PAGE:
Tax on plastic packaging should be set at £150 per tonne, says report
Imperial College London has released a report recommending that the tax on plastic packaging with less than 30 per cent recycled content should be set at £150 per tonne, to provide an incentive for producers to use recycled content in their packaging.
The government announced plans for the introduction of a ‘plastics tax’ as part of last year’s Autumn Statement, proposing that a tax on the manufacture and import of plastic packaging with less than 30 per cent recycled content will be introduced from April 2022. Revenue from the tax will be invested into tackling the issue of single-use plastics.
The announcement of the plastics tax followed a consultation that was launched during the Spring Budget in March 2018. Receiving more than 162,000 responses, the plastics tax consultation attracted the largest response ever to a Treasury public consultation.
According to the Imperial College report, a tax of £150 per tonne of plastic packaging would encourage the packaging sector to reduce the use of virgin plastic, instead stimulating demand for recycled content, estimated to be able to provide 71 per cent of UK demand for raw material.
The report states that if the £230-million total tax cost were to be passed onto households by producers, the average impact of the tax would be 7-16 pence per week per household, depending on the uptake of recycled content. However, the report suggests it would be unlikely that producers would pass on costs to consumers rather than increase the uptake of recycled content.
The £150 figure is based on an estimation that the price difference between recycled and virgin plastic is currently around £500 per tonne. The minimum tax level would therefore need to be £150 per tonne to make costs similar between using 100 per cent virgin plastic packaging and packaging with a minimum of 30 per cent recycled content.
Commenting on the report, Richard Kirkman, Chief Technology and Innovation Officer at waste management company Veolia UK & Ireland and co-author of the report, said: “Moving from virgin plastics to using recycled alternatives is essential for the environment, makes long-term financial sense and reflects public expectations.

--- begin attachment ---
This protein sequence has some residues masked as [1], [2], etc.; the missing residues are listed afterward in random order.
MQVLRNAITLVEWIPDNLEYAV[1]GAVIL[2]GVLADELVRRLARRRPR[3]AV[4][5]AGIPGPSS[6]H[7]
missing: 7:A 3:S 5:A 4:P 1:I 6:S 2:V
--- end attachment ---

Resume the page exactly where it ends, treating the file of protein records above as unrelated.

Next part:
“A packaging tax is designed to set a level playing field for companies using recycled content and will enable an additional two million tonnes of packaging to be recycled in the UK.”
Read more: Recycled content: Let’s talk about tax
There have been questions as to whether the £150 per tonne rate would be sufficient to push producers to use more recycled content. Phil Conran, Chair of the Advisory Committee on Packaging and Director of consultants 360 Environmental, said: “I would say that it does not seem to be anywhere enough to influence manufacturing decisions at that level as plastic prices can easily fluctuate by those levels within a very short space of time.
“£150 per tonne would add 0.4 pence to the price of a two-pint milk bottle or 0.1p to the price of a small fruit punnet. Will that really make a difference?”
Questions have also been raised as to whether a fixed flat rate of tax is the appropriate mechanism for incentivising the uptake of recycled content, given that the price of virgin plastic fluctuates depending on the volatile price of oil.
Stuart Hayward-Higham, Technical Development Director at Suez recycling and recovery UK, has questioned whether a movable fee would be a more effective method of taxation, tweeting: “Not sure whether this could be too much when the oil price is low or not enough when the oil price is high. Goal should be to make secondary recycled plastic cheaper than primary and therefore don’t we need to think of something that tracks prices rather than is a fixed fee?”
Not sure whether this could be too much when the oil price is low or not enough when the oil price is high. Goal should be to make secondary recycled plastic cheaper than primary and therefore don't we need to think of something that tracks prices rather than is a fixed fee ?
— Stuart Hayward-Higham (@stuhhigh_suezUK) July 30, 2019
When the tax on plastic packaging goes ahead, it will be faced with the additional challenge of how to determine the level of recycled content, with a risk that producers could falsely claim that packaging contains recycled content to avoid paying the tax.